Alberta's Government House is located in Edmonton and was
the official residence of the
Province's first six Lieutenant-Governors.
It is now used for high-level government conferences, receptions, and dinners. In 1910, the Province of Alberta purchased the property
where Government House now stands, as well as the immediate surrounding area,
from Montreal businessman James Carruthers for $33,571. Construction on
the building began in 1912, and it was officially opened on October 7,
1913. The three storey sandstone edifice was designed in the Jacobean
Revival style which is characterized by bay windows, high gabled roofs with
raised ends, and groups of rectangular windows. The architect was R.P.
Blakey and the building cost $345,882.
In early 1925, the Legislative Assembly passed a motion to
sell Government House following the completion of the term of Lieutenant-Governor Dr. Robert G. Brett. The mover of this motion stated
that although there was no intention to abolish the Office of
Lieutenant-Governor, he felt that the maintenance of a "Royal Court"
in a democratic province such as Alberta was neither appropriate nor
economical. Another member noted that New Brunswick had closed its
Government House a few years earlier. This motion was rescinded later the
In 1938, the Committee of Supply of the Legislative
Assembly of Alberta passed a motion that had the final effect of closing
Government House. Once again, economy was given as the reason. Some
Members felt that since the Canadian federal government appointed Alberta's
Lieutenant-Governors, they should pay the related expenses. It was also
noted that Ontario had closed its Government House in 1937. However, other
Members felt this action was taken by the Alberta government to "get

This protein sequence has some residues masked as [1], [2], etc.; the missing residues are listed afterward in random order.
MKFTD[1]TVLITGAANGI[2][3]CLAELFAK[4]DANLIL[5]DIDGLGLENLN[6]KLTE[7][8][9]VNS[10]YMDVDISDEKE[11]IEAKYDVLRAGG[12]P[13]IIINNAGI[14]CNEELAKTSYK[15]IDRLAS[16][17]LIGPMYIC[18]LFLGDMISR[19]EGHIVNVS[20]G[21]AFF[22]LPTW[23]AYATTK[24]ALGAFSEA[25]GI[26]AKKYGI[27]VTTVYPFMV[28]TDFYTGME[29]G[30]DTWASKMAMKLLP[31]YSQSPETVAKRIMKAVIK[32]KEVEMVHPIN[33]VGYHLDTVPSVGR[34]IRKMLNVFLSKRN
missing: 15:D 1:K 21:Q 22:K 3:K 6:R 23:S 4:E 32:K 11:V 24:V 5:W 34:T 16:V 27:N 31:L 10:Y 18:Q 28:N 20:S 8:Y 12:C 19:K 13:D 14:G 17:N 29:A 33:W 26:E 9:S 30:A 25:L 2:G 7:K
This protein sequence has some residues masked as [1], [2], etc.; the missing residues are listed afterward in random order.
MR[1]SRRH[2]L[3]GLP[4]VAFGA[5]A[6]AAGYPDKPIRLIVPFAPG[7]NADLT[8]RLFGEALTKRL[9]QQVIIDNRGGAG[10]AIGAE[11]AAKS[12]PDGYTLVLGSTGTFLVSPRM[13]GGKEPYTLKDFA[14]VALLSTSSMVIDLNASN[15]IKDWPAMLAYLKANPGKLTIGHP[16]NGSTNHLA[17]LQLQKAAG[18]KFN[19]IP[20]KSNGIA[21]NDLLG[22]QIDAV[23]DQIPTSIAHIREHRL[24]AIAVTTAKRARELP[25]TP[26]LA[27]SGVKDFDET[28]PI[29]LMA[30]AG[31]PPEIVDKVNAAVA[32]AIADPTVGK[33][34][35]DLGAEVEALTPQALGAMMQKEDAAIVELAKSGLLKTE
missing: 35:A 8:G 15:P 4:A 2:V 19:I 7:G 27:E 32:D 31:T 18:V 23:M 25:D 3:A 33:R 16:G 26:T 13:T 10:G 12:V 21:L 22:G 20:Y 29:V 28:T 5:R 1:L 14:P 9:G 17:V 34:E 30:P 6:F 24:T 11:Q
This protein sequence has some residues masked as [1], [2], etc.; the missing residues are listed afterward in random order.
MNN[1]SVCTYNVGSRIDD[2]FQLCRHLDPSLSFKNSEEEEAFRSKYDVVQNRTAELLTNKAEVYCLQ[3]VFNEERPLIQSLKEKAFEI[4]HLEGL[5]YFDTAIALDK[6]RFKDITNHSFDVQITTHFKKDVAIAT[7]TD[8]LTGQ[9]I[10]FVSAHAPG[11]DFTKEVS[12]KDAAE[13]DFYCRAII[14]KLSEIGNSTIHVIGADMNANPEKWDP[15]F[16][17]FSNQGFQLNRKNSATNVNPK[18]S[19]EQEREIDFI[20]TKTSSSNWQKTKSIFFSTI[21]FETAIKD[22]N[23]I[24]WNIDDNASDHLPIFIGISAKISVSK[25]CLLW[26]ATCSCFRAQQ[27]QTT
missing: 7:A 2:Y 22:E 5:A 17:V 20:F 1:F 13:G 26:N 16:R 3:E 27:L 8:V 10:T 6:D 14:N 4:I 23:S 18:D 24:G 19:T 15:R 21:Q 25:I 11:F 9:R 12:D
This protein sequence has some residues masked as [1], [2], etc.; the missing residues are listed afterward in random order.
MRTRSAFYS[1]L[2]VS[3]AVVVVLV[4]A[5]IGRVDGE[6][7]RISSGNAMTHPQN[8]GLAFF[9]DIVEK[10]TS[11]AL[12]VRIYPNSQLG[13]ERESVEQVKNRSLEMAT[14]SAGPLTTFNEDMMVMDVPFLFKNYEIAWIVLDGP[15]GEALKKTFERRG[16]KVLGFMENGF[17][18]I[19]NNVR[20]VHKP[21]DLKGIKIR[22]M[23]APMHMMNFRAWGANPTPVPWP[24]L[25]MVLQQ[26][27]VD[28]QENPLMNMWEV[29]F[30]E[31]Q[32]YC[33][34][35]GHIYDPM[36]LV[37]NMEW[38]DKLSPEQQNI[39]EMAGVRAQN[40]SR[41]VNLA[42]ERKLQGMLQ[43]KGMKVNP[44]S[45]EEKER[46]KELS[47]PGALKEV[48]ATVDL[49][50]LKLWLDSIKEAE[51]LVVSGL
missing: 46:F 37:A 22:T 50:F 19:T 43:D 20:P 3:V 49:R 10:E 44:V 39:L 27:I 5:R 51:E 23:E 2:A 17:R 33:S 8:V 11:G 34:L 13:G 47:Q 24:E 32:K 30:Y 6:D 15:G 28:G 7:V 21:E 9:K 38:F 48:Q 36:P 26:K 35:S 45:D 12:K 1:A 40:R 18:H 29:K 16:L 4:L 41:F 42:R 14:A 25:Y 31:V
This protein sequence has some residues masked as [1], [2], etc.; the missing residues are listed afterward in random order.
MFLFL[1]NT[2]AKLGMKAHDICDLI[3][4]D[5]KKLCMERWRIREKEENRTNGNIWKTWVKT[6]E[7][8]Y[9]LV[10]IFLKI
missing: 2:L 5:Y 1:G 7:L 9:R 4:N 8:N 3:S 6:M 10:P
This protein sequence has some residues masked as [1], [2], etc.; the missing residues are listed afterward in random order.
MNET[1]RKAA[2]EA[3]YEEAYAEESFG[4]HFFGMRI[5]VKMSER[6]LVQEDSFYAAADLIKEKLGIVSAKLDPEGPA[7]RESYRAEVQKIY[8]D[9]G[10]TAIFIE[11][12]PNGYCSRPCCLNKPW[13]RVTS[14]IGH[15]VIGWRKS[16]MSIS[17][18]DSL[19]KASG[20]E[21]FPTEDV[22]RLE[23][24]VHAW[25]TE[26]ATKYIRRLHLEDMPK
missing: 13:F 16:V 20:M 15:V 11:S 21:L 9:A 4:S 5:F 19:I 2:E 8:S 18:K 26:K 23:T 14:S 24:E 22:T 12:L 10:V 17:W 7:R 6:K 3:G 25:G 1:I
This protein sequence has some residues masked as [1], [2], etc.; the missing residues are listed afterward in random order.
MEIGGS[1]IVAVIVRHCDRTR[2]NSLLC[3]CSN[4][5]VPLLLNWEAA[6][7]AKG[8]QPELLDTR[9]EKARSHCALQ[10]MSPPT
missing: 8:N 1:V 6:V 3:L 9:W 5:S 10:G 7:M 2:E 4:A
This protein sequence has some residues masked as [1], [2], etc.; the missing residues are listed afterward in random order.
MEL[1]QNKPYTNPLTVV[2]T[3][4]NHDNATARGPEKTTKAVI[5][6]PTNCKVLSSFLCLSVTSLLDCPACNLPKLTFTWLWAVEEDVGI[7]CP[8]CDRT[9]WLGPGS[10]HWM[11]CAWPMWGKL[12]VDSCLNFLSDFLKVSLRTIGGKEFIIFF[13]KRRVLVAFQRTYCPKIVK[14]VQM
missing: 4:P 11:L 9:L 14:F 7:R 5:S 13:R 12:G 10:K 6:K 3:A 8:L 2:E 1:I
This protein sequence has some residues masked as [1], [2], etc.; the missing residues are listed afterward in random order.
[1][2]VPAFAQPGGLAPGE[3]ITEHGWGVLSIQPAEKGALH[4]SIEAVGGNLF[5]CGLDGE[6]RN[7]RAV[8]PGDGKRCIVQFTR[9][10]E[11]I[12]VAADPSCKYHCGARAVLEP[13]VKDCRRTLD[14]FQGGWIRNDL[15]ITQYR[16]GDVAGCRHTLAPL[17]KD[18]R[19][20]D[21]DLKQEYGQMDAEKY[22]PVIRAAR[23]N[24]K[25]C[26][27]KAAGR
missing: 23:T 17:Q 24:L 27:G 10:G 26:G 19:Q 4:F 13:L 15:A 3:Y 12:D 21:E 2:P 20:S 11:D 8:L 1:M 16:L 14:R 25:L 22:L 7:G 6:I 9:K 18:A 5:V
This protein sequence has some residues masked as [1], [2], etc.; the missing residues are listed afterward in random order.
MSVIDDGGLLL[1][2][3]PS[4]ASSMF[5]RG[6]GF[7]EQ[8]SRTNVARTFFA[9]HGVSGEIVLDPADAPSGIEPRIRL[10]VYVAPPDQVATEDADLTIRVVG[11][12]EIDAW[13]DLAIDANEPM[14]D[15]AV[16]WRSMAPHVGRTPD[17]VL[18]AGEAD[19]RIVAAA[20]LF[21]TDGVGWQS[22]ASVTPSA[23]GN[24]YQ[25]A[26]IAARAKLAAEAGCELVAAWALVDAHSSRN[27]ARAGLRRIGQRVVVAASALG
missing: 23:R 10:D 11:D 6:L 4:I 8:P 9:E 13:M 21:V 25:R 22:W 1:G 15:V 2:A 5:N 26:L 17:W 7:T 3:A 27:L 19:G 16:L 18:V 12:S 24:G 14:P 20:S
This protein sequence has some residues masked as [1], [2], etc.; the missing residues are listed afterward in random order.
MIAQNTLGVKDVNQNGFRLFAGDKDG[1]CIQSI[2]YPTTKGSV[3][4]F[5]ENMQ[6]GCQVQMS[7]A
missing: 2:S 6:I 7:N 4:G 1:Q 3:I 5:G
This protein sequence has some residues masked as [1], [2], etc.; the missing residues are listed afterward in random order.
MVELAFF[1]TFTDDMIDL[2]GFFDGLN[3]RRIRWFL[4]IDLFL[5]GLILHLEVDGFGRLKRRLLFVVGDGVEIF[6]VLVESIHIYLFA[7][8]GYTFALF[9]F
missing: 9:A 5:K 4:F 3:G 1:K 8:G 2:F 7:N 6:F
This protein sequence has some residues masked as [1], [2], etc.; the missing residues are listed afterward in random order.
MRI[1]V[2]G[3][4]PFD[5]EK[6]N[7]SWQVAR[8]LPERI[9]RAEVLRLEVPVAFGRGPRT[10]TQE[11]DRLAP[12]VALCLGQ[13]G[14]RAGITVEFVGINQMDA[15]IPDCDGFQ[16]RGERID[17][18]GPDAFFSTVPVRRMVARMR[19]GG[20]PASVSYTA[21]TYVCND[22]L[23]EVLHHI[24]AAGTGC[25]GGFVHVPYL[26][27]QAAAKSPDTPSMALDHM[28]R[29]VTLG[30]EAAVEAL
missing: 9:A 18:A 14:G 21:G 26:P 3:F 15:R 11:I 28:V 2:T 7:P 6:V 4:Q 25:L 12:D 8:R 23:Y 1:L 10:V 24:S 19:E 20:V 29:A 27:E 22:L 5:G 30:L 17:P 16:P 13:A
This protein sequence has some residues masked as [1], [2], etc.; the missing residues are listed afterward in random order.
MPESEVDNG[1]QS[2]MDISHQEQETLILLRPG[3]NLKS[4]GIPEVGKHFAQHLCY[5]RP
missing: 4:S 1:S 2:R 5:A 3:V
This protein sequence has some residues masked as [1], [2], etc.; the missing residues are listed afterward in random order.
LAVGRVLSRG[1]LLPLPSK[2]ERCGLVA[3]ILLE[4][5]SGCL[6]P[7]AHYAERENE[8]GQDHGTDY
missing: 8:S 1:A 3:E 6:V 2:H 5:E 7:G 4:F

even" with the Lieutenant-Governor John C.
Bowen. In 1937, he had
refused to give Royal Assent to three government bills. At any rate,
Government House was closed in 1938, and Alberta's Lieutenant-Governors had to
seek accommodation elsewhere. In 1966, the provincial government acquired
a new official residence for the Lieutenant-Governor at 58 St. George's
From 1938 to 1942, Government House remained vacant.
In 1942, during World War II, it was leased to North West Airlines which had
contracts for the delivery of aircraft to the United States government to
support the construction of the Alaska Highway. From 1944 to 1950, it was
used as a convalescent home for wounded veterans. Government House was
purchased by the federal government's Department of Veterans' Affairs in 1951
and was operated as a home for disabled veterans. It was during the 1950s
that the conservatory, which was once part of Government House, was demolished.
In 1964, Government House was returned to the Province of
Alberta and in the late 1960s, the main floor was restored. However, there
were still many problems related to the maintenance of the building, and in
1971, shortly after the visit of Russian Prime Minister Alexei Kosygin, the main
floor ceiling collapsed.
During the middle 1970s, more extensive renovations
costing $1,700,000 were completed in order to make Government House serviceable
as a centre for high level government conferences, dinners, and
receptions. The general public were first able to visit the restored
building on Heritage Day, August 1, 1976.
Alberta's Government House presently consists of a large
combination reception and dining area on the main floor, as well as a music room
and a library. The main floor was restored to resemble that of the
original building as closely as possible. The second floor consists of a
central reception area surrounded by six small conference rooms, each
named after one of the six Lieutenant-Governors who lived in Government House,
and a small study. The third floor consists of a large conference facility
named the Alberta Room.
On June 12, 1985, The Honourable Mary J. LeMessurier,
Minister of Culture, announced that Alberta's Government House had been
designated a Provincial Historic Resource. As such, it cannot be altered
without the permission of the Minister of Culture.